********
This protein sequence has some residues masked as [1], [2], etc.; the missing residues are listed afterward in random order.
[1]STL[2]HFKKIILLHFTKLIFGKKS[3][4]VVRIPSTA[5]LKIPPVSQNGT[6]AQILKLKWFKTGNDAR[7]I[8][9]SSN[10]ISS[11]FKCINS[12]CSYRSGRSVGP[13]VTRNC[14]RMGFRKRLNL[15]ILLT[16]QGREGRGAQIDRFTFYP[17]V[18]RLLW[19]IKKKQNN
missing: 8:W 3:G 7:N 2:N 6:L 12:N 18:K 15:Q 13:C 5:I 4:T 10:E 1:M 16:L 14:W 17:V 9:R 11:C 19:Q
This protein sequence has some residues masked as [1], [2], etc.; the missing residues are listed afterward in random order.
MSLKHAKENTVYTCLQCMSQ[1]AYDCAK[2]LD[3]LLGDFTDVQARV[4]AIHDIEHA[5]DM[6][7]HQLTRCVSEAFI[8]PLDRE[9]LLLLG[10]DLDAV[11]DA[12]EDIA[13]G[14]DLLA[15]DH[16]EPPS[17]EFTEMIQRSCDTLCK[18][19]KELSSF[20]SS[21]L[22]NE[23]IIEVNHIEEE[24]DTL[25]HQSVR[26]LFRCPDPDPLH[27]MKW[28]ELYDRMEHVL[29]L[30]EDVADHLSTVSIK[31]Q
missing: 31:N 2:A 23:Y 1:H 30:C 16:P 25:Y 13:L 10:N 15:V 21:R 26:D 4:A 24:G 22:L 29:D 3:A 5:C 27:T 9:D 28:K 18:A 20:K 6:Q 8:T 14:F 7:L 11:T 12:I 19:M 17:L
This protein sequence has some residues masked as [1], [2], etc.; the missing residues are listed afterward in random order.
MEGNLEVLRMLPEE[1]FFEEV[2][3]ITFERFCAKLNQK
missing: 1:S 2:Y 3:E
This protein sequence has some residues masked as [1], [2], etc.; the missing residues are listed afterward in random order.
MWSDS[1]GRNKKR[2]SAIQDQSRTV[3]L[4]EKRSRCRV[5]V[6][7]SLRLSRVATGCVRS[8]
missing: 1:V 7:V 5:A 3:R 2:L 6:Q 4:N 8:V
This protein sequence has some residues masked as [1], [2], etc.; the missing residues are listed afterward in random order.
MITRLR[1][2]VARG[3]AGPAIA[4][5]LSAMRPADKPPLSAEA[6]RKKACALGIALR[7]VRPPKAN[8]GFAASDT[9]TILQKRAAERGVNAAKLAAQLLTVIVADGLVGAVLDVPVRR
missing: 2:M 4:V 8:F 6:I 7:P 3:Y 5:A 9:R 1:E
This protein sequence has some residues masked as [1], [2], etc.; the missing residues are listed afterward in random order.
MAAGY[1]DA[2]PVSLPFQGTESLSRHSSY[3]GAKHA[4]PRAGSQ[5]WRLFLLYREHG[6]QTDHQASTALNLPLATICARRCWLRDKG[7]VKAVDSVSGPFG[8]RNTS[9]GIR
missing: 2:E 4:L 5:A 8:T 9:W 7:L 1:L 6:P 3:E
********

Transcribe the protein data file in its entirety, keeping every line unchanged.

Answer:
This protein sequence has some residues masked as [1], [2], etc.; the missing residues are listed afterward in random order.
[1]STL[2]HFKKIILLHFTKLIFGKKS[3][4]VVRIPSTA[5]LKIPPVSQNGT[6]AQILKLKWFKTGNDAR[7]I[8][9]SSN[10]ISS[11]FKCINS[12]CSYRSGRSVGP[13]VTRNC[14]RMGFRKRLNL[15]ILLT[16]QGREGRGAQIDRFTFYP[17]V[18]RLLW[19]IKKKQNN
missing: 8:W 3:G 7:N 2:N 6:L 12:N 18:K 15:Q 13:C 5:I 4:T 10:E 1:M 16:L 14:W 17:V 9:R 11:C 19:Q
This protein sequence has some residues masked as [1], [2], etc.; the missing residues are listed afterward in random order.
MSLKHAKENTVYTCLQCMSQ[1]AYDCAK[2]LD[3]LLGDFTDVQARV[4]AIHDIEHA[5]DM[6][7]HQLTRCVSEAFI[8]PLDRE[9]LLLLG[10]DLDAV[11]DA[12]EDIA[13]G[14]DLLA[15]DH[16]EPPS[17]EFTEMIQRSCDTLCK[18][19]KELSSF[20]SS[21]L[22]NE[23]IIEVNHIEEE[24]DTL[25]HQSVR[26]LFRCPDPDPLH[27]MKW[28]ELYDRMEHVL[29]L[30]EDVADHLSTVSIK[31]Q
missing: 31:N 2:A 23:Y 1:H 30:C 16:P 25:Y 13:L 10:N 15:V 21:R 26:D 4:A 24:G 22:L 29:D 3:A 5:C 27:T 9:D 28:K 18:A 20:K 6:Q 8:T 14:F 7:L 11:T 12:I 19:M 17:L
This protein sequence has some residues masked as [1], [2], etc.; the missing residues are listed afterward in random order.
MEGNLEVLRMLPEE[1]FFEEV[2][3]ITFERFCAKLNQK
missing: 1:S 2:Y 3:E
This protein sequence has some residues masked as [1], [2], etc.; the missing residues are listed afterward in random order.
MWSDS[1]GRNKKR[2]SAIQDQSRTV[3]L[4]EKRSRCRV[5]V[6][7]SLRLSRVATGCVRS[8]
missing: 1:V 7:V 5:A 3:R 2:L 6:Q 4:N 8:V
This protein sequence has some residues masked as [1], [2], etc.; the missing residues are listed afterward in random order.
MITRLR[1][2]VARG[3]AGPAIA[4][5]LSAMRPADKPPLSAEA[6]RKKACALGIALR[7]VRPPKAN[8]GFAASDT[9]TILQKRAAERGVNAAKLAAQLLTVIVADGLVGAVLDVPVRR
missing: 2:M 4:V 8:F 6:I 7:P 3:Y 5:A 9:R 1:E
This protein sequence has some residues masked as [1], [2], etc.; the missing residues are listed afterward in random order.
MAAGY[1]DA[2]PVSLPFQGTESLSRHSSY[3]GAKHA[4]PRAGSQ[5]WRLFLLYREHG[6]QTDHQASTALNLPLATICARRCWLRDKG[7]VKAVDSVSGPFG[8]RNTS[9]GIR
missing: 2:E 4:L 5:A 8:T 9:W 7:L 1:L 6:P 3:E